India: The TATA DOCOMO Case: A Coping Mechanism Or A Cop Out Plan?

Last Updated: 18 May 2017
Article by Vikrant Rana and Sudipto Mitra

There has always been a binary truss between enforcement of and maintaining sanctity of private contracts and complying with sometimes "overzealous" laws of the country. In the recent case of NTT Docomo Inc. v. Tata Sons Limited1 the Honorable Delhi High Court addressed similar concerns and denied the Reserve Bank of India's (hereinafter referred to as the 'RBI') right to intervene in enforcement of foreign arbitral awards.

Though the judgment given by the Delhi High Court is seen by many as a positive message for foreign investors ensuring that the sanctity of private contracts and enforcement of foreign arbitral awards are safeguarded in India, it also highlights an anomaly between the Foreign Exchange Management Mechanism (hereinafter referred to as 'FEMA') in India and the global trend of creating contracts with pre-determined exit clauses.

Background of Facts

NTT Docomo, Inc. (hereinafter referred to as 'Docomo') the Japanese telecom giant bought 26 % stakes in Tata Teleservices Limited (hereinafter referred to as 'TTSL') in 2009 for USD 2.7 billion.

In furtherance of the same, a Shareholders Agreement (hereinafter referred to as 'SHA') was entered into between Docomo and TTSL. Clause 5.7 of SHA stated that if in any case, TTSL fails to comply with certain 'Second Key Performance Indicators', Docomo could request Tata to find a buyer for its stake at a fair market price or 50% of its acquired price, whichever was higher. In other words, under the SHA, if TTSL failed to touch upon certain mentioned performance targets, the TATA group would either have to find a buyer for Docomo's shares or buy the shares themselves at minimum 50% acquisition price, which amounted to a price of INR 58.45 (USD 0.91) per share.2

There was also an option wherein Tata could acquire the shares at the fair market price of INR 23.44 (USD 0.36), which was eventually deemed unacceptable by Docomo.

On March 31, 2014, TTSL failed to comply with the terms of the agreement, and Docomo had sent them a notice for enforcement of their contract obligations. The dispute arose when Tata failed to fulfill its obligation due to RBI's objections.

The matter was thereby placed before the London Court of International Arbitration (hereinafter referred to as 'LCIA') on January 3, 2015.

The Award

The LCIA heard the parties and unanimously held that there existed absolute obligation on Tata for performance of Clause 5.7 of the SHA. In view thereof, Tata was under an obligation to either find a new buyer for Docomo's Stake or procure/acquire those stakes itself. Therefore, the requirement of seeking special permission from RBI did not arise.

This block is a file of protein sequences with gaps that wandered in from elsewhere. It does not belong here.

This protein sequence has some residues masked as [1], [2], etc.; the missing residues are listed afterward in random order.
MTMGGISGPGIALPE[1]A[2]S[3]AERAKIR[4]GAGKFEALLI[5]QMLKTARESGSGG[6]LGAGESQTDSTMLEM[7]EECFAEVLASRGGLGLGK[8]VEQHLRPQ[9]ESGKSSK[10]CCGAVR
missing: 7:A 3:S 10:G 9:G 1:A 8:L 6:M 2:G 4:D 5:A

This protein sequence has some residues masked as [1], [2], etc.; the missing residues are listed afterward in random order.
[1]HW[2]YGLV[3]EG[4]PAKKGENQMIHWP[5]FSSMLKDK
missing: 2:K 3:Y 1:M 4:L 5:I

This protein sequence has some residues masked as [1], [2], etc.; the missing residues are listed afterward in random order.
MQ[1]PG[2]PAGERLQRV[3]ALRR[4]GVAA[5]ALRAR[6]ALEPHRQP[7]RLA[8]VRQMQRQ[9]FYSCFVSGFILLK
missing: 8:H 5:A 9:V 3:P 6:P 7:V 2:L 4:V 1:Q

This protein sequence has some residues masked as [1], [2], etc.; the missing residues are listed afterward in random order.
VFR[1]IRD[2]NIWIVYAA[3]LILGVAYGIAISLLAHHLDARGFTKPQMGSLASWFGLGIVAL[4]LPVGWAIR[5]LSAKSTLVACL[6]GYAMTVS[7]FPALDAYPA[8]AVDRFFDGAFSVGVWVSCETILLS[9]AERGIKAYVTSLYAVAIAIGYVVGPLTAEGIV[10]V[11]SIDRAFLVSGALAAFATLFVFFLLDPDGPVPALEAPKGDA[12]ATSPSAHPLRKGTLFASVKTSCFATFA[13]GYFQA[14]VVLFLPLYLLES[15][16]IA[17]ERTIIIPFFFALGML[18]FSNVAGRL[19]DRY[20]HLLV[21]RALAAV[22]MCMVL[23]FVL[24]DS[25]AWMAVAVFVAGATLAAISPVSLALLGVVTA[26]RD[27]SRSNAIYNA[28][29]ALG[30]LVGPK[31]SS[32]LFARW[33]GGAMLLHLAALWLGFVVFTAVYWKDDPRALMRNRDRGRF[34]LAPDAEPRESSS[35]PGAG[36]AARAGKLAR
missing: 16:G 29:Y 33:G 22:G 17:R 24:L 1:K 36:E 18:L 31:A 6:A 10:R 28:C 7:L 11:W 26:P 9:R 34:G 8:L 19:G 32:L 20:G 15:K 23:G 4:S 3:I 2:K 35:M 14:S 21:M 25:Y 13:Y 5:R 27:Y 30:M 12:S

In view of the foregoing, the LCIA held that since Tata failed to fulfill its obligation it resulted in a breach of contract and Tata was liable to pay damages to Docomo and therefore, Docomo is entitled to damages in the amount claimed, namely US$ 1,172,137,717.

As under the aforementioned Award, Tata was obligated to pay Docomo the stated dues within 21 days of passing of the award which included interest impositions at rate of 3.5%.

Enforcement of the Award

For enforcing the Award, Docomo moved to the Delhi High Court wherein Tata had approached the RBI for obtaining its approval under the FEMA regime. The Award was vehemently opposed and the transaction was ultimately denied by the RBI. In the court proceedings, Tata cited its inability to make the payment because of RBI's refusal of enforcing the buyback provisions mentioned in the SHA.

RBI's plea was that, it is beyond the provisions of the Foreign Exchange Management Mechanism to allow any guaranteed return on equity investment. RBI filed intervention plea3 stating that as per Foreign Exchange Management Act (hereinafter referred to as the 'Act') overseas share transfer, being a capital account transaction requires approval of RBI. RBI also objected to the SHA and stated that it was illegal and void in accordance of Indian Contract Act, 1872.

RBI also objected to the consent terms arrived between parties and therefore, asked that no damages could be awarded.

The Delhi High Court's Decision

The Delhi High Court rejected the RBI's plea of intervention in the case as the Arbitration and Conciliation Act, 1996 does not allow intervention of any entity not a party to the award, with regard to enforcement of such award. Section 48 (1) of the Arbitration and Conciliation Act,1996 mentions that the enforcement of foreign award can be refused only by a party against whom it has been passed, and as per section 2 (h) of the legislation, "party" means party to the arbitration agreement. Therefore, the RBI not being party to the agreement, had no right to object to the enforcement of arbitral award.

The court further held that the consent terms between TTSL and Docomo as valid and not contrary to any provisions of the Indian Contract Act, 1872. The court was also of the opinion that non fulfilment of a valid contract with a foreign party will impact the country's reputation internationally and consequently impact Foreign Direct Investment and international business relations.

Also, as per the court's view, FEMA contains no absolute prohibition on contractual obligations. Therefore, the relevant clause of Agreement was capable of being performed with the mere general permission of RBI. The Court held that Tata could have lawfully performed its obligation to find a buyer at any price, including at a price above the shares' market value. However, it's failure to do so was, according to the tribunal, a breach entitling Docomo to damages.

Further, it was held that the award is for damages for breach of contract and not for overseas purchase of shares. The Court held that no purchase of shares is taking place, so question of taking RBI's permission did not arise.

On April 28, 20174, the Court ordered enforcement of arbitral award and allowed them to take all steps and provide all documents as required for remitting funds, after deducting taxes, if any and ordered transfer of shares of Tata Teleservices Limited from Docomo to Tata. The Court allowed any of the party to apply to the Court in case of any difficulty in complying with the directions. Docomo was asked to withdraw any other similar proceeding subject to compliance of obligations by Tata.